It’s strange how much modern people secretly crave weather-related disasters—the blizzard that shuts down a city, bringing travel and commerce to a halt, the tropical storm that knocks out power, leaving millions in the dark. People of earlier centuries rightly feared such events and earnestly prayed to be delivered from them. Now there’s an excitement that begins building the moment we hear of such a storm.
That the larger storms sometimes turn deadly does little to chasten our feelings of anticipation. Part of it is the knowledge, gleaned from a century of experience, that things will soon go back to normal. Another is the paradox of media reports, which transform terrible events into a form of nightly entertainment while pretending to inform. In the meantime, provided no one we know has suffered harm, there’s some comfort in having nature force our hands. It feels good to release our death grip on the steering wheel, and take up the snow shovel instead.
There’s a tension between the part of us that wants to move along at speed, infatuated with our ever-proliferating array of screens and gadgets, and the part of us that deeply hates them, too. There’s the part that doesn’t want to be bothered with other people’s lives and is therefore comfortable with the false proximity that social media affords. But there’s also the part that is heartbroken at the loneliness and isolation of the life we are living—the part that requires medication and constant distraction just to endure it. If we can’t stop ourselves from embracing the things we secretly hate and know to be bad for us, the question becomes what will stop us? Climate change is one answer. The end of oil would be another. In the meantime we have our storms.
It’s a relief to have life placed on a real footing again, when it becomes about water and food, warmth and companionship. It’s a relief, even if we can’t do it for ourselves. Even if it lasts only for an evening or a day.
A few summers ago, as we were nearing the end of our yearly vacation, we heard that a hurricane was headed straight for Cape Cod. With only a day left on the rental house, we decided to make a dash for it rather than take the brunt of the storm. As it turns out, we’d have been better off staying where we were. Because instead of hitting the Cape, the storm struck a hundred miles inland, wiping out parts of the Catskill town just to the north of us and shutting off the power in our community for over a week.
Not only was the whole neighborhood plunged into utter darkness, the whole town was, too. A few people powered up generators, but the pinpricks of light they provided were powerless over that much darkness. There was no way they could prevail against the night.
People grumbled, but you could tell they were secretly delighted. They just didn’t have the vocabulary to express it. Few of us know how saturated our minds and bodies are with light. Even fewer realize how profoundly modern media poisons the soul.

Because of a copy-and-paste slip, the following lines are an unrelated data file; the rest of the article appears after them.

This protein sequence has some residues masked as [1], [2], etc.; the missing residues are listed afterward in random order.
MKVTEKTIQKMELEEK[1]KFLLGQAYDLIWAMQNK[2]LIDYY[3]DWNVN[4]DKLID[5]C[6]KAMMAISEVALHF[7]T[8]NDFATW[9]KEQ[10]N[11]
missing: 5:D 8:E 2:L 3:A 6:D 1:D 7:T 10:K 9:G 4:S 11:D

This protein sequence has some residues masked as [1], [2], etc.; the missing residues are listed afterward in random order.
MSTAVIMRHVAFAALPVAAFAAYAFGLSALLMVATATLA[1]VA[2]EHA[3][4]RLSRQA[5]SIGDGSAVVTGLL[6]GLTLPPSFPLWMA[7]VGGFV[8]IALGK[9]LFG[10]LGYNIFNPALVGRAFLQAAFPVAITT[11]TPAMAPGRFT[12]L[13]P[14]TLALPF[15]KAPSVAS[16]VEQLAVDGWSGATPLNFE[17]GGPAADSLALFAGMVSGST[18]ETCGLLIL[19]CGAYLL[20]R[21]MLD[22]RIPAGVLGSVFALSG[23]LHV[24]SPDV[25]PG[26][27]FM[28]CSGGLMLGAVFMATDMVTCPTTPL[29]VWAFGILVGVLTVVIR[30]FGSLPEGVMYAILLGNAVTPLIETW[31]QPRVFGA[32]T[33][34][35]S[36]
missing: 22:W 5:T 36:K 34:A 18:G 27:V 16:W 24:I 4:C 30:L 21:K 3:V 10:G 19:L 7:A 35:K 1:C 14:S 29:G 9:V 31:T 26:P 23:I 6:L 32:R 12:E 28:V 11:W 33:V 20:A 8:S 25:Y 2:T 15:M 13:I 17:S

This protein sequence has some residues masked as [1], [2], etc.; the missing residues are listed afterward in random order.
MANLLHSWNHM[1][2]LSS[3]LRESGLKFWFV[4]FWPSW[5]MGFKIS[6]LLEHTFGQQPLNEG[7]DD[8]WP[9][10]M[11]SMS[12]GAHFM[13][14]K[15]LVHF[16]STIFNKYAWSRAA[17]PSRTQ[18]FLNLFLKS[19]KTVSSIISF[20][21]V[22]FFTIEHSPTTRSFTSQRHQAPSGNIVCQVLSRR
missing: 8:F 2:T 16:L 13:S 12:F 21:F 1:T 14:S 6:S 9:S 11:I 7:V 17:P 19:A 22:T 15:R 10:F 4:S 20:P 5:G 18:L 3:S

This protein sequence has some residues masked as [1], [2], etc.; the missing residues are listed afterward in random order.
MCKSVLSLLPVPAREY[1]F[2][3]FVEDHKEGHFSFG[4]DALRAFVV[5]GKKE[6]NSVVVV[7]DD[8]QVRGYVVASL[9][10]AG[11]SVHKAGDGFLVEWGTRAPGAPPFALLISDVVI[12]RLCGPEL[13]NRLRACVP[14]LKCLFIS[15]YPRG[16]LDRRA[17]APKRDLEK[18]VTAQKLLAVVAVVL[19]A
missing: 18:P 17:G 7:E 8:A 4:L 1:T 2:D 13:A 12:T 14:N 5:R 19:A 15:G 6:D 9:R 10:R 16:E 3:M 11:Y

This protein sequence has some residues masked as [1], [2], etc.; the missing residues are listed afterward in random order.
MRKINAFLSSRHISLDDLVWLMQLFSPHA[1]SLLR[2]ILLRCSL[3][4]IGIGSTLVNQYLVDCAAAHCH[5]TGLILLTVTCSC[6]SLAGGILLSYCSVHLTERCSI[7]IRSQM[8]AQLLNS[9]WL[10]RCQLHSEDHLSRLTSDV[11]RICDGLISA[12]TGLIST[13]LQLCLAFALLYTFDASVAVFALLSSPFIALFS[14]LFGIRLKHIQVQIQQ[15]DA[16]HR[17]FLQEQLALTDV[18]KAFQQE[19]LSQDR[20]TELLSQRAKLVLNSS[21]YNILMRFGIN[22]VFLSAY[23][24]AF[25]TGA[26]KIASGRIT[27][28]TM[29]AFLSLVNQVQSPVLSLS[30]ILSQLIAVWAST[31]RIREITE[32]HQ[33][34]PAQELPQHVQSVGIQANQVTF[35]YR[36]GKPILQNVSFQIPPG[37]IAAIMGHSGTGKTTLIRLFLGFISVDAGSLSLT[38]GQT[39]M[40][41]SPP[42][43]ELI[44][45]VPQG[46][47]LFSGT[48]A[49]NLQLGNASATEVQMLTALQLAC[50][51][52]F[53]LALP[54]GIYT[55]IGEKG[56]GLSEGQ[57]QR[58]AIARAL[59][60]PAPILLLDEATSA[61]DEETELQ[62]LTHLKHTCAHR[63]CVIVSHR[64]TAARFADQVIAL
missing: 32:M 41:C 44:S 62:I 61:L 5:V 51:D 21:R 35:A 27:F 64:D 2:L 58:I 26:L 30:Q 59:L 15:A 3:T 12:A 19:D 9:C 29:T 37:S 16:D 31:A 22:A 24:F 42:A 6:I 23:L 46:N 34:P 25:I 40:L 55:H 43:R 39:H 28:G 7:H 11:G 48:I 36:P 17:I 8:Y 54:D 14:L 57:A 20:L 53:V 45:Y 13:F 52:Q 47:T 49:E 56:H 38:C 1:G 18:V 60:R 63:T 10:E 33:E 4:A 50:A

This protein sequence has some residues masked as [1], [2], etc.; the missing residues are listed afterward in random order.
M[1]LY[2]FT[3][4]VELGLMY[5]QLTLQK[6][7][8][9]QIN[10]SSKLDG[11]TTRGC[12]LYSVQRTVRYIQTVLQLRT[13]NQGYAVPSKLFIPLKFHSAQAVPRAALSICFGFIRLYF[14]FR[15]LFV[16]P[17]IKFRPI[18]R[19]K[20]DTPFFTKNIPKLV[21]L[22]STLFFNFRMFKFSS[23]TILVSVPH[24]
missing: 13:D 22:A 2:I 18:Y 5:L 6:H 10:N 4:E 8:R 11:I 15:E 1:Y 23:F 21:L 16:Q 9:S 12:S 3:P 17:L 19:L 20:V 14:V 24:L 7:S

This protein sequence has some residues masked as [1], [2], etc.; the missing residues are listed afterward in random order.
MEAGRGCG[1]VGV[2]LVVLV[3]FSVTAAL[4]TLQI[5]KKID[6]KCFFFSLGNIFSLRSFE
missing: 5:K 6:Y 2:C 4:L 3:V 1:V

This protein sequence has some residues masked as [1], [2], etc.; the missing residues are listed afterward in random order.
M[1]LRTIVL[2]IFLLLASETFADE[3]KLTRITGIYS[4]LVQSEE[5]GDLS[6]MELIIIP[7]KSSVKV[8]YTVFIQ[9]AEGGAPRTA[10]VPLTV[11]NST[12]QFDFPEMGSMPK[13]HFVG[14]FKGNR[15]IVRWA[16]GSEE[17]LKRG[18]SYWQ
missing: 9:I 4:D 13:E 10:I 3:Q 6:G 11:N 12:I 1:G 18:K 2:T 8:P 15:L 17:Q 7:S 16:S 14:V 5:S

The storm brought down huge trees all up and down the road where we live. At night I’d have to climb over them just to complete my walk. I was sad to lose them, but there was something peaceful about the solid bulk of their bodies lying full across the road. The storm had been violent, but it wasn’t a human violence. There was no callousness in it. Whatever is born will die, and those trees understood death better than a Buddha. Later they were removed piecemeal with a chainsaw by cutting them into manageable lengths and loading them into the backs of pickups that groaned audibly with the weight.
It was surprising how fast most people adjusted to the longer nights and earlier bedtimes. It was harder to make coffee without electricity, but most people had less need of it anyway. For the first time in months—in some cases, years—they were finally getting enough rest.
Friends who knew of my habit of waking up in the dark for a solitary ramble were suddenly interested in talking with me about it. Some reported strange dreams. A man I barely knew told me, “When the grid goes down, the mythical creatures return.” He said it twice, like an incantation. The lit part of my mind dismissed what he was saying, but the dark part knew that it was true.
Our small town drifted together during those weeks, as neighbors who hadn’t spoken in years shared meals and news with one another, helping with repairs and errands, and catching up on the hundred details of daily life that people share who live on the same road—or would share if they talked more often. Without phones there was no way to communicate without speaking face to face. But just as quickly the town drifted apart again, as people went back to the larger business of the world. The Internet was up, the interstate was open, and the TV came back on.
People’s lives went back to normal after the hurricane was over and its devastation had been repaired or removed. But my own life never went back.
I would ask myself why later on. What about the hurricane left me unplugged from the worst, most addictive aspects of the culture, the hurricane that for most people was only a temporary glitch in the relentless technological advance of human life? In a word, it was darkness.
Our lives begin in the womb and end it in the tomb. Whatever light there is in the middle (and there’s more of it now than ever before) doesn’t change that basic fact. It’s dark on either side. And the billion-watt culture that passes for American life doesn’t change that. Occasionally, when the right storm comes along, we can still find ourselves at home in the dark.
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